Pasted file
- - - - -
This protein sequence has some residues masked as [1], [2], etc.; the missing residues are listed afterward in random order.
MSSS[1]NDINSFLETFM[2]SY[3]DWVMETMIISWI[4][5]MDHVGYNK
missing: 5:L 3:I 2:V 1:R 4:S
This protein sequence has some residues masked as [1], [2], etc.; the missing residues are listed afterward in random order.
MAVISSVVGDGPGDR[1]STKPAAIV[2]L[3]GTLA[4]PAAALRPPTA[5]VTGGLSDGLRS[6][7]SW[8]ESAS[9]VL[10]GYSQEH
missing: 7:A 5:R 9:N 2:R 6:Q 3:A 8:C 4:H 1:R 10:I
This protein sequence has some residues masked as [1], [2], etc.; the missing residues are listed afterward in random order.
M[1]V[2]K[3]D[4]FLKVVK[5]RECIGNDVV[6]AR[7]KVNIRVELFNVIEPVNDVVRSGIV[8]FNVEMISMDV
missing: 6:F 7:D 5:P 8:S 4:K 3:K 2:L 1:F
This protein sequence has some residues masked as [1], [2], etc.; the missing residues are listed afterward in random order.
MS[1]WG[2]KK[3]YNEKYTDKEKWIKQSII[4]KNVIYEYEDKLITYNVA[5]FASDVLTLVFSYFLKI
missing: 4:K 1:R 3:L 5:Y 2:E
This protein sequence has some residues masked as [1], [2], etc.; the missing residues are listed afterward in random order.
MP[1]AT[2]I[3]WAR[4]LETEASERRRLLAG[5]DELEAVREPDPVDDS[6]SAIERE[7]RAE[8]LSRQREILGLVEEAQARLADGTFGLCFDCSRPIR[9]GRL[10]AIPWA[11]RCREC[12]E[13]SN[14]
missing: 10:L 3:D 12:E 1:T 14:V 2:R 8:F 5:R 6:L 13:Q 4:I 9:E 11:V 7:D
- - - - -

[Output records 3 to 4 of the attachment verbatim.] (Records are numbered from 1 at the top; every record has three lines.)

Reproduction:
This protein sequence has some residues masked as [1], [2], etc.; the missing residues are listed afterward in random order.
M[1]V[2]K[3]D[4]FLKVVK[5]RECIGNDVV[6]AR[7]KVNIRVELFNVIEPVNDVVRSGIV[8]FNVEMISMDV
missing: 6:F 7:D 5:P 8:S 4:K 3:K 2:L 1:F
This protein sequence has some residues masked as [1], [2], etc.; the missing residues are listed afterward in random order.
MS[1]WG[2]KK[3]YNEKYTDKEKWIKQSII[4]KNVIYEYEDKLITYNVA[5]FASDVLTLVFSYFLKI
missing: 4:K 1:R 3:L 5:Y 2:E